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Senators to Google: Why didn’t you disclose Google+ vulnerability sooner?

3 GOP senators want Google to give answers over data leak that affected 500,000 users. So far, one federal proposed class-action lawsuit has been filed in the wake of the episode. In a Thursday letter sent to Google CEO Sundar Pichai, Sen. John Thune (R-S.D.), Sen. Roger Wicker (R-Miss.), and Sen. Jerry Moran (R-Kan.) have asked a number of pointed questions of the tech giant. Among others, the lawmakers seek answers to some basic questions that for now the company has been unwilling to answer publicly. As they wrote: Please describe in detail when and how Google became aware of this vulnerability and what actions Google took to remedy it. Why did Google choose not to disclose the vulnerability, including to the Committee or to the public, until many months after it was discovered? Are there similar incidents which have not been publicly disclosed? …Please provide a copy of Google's internal memo cited in the WSJ article. The senators asked Google to respond by 5pm ET on October 30. Google did not immediately respond to Ars request for comment.

Congress seeks more information on the Google+ data exposure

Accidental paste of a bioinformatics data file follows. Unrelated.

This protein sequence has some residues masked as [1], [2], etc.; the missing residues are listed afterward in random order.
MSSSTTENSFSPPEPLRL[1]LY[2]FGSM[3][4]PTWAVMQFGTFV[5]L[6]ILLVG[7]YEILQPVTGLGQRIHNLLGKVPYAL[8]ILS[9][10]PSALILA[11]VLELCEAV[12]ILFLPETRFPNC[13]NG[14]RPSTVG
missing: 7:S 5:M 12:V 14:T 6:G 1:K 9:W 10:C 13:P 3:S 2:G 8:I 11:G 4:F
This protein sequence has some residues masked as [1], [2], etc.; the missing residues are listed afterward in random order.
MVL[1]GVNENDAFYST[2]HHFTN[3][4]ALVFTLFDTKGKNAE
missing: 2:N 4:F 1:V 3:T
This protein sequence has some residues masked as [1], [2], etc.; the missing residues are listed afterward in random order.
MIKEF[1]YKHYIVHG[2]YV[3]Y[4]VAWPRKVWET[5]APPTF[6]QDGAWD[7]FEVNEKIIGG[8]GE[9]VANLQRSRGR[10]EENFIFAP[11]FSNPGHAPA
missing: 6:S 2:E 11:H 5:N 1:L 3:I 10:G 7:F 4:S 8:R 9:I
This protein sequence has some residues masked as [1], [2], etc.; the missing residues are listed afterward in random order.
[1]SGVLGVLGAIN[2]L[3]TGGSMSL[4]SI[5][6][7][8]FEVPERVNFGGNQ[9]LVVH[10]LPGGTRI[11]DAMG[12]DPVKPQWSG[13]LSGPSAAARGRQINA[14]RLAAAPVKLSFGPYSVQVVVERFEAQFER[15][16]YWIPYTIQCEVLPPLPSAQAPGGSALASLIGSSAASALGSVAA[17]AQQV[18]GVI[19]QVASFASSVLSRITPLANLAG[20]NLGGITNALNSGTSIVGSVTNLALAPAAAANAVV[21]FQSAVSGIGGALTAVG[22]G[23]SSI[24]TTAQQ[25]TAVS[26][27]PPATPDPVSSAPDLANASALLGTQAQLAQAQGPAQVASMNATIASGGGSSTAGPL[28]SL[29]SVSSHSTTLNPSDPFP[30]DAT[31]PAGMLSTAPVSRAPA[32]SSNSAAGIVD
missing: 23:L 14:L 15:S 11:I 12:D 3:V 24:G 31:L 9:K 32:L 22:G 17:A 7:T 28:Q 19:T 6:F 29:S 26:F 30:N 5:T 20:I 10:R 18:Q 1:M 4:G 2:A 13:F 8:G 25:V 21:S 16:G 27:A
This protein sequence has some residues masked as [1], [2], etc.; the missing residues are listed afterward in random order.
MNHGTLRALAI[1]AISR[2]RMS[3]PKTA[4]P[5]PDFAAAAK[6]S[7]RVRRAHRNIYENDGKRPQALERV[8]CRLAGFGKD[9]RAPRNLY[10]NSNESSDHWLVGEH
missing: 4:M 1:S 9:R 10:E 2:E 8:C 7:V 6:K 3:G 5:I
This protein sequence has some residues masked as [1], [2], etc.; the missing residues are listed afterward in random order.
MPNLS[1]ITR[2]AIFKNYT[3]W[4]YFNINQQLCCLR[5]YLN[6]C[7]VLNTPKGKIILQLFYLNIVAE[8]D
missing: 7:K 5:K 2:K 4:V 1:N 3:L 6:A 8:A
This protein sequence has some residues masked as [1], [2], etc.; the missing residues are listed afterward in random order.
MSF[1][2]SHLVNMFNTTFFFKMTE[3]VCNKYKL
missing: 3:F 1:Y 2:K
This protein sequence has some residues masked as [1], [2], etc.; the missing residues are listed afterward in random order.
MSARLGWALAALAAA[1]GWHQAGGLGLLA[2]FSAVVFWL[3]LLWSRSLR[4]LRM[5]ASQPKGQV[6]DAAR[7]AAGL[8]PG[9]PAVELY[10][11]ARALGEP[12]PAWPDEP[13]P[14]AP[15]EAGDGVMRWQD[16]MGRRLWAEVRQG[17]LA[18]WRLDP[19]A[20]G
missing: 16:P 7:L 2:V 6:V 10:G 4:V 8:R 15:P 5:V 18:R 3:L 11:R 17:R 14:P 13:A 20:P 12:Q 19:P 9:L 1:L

It sent the company a letter requesting additional details. Since the Google+ data exposure came to light earlier this week, European regulatory authorities have announced investigations into the matter and a US Senator has called for an FTC probe. Now, the Senate Committee on Commerce, Science and Transportation has sent the company a letter requesting more information about the incident and Google's decision to keep it under wraps. "Data privacy is an issue of great concern for many Americans who use online services. Particularly in the wake of the Cambridge Analytica controversy, consumers' trust in the companies that operate those services to keep their private data secure has been shaken," the Senators write. "It is for this reason that the reported contents of Google's internal memo are so troubling. At the same time that Facebook was learning the important lesson that tech firms must be forthright with the public about privacy issues, Google apparently elected to withhold information about a relevant vulnerability for fear of public scrutiny." While Google discovered and fixed a bug in March that allowed outside developers to access around 500,000 Google+ users' private info, it chose not to disclose the finding. The company's official line is that because there was no evidence that data was misused and no way to know who was affected, it didn't find a disclosure necessary. However, an internal memo obtained by the Wall Street Journal noted that revealing the bug could result in "us coming into the spotlight alongside or even instead of Facebook despite having stayed under the radar throughout the Cambridge Analytica scandal. " The letter, which was signed by committee Chairman John Thune (R-SD) and subcommittee Chairmen Roger Wicker (R-MS) and Jerry Moran (R-KS), asks for a copy of the memo referenced by the Wall Street Journal as well as detailed information on how the company discovered the issue and dealt with it. Additionally, the committee wants to know why Google didn't disclose the bug, whether it reported the problem to the FTC, if any similar incidents have been found and not reported and if Google will inform the committee in the event that it finds the bug did lead to data misuse. The committee has requested a response by October 30th as well as a staff briefing on the matter.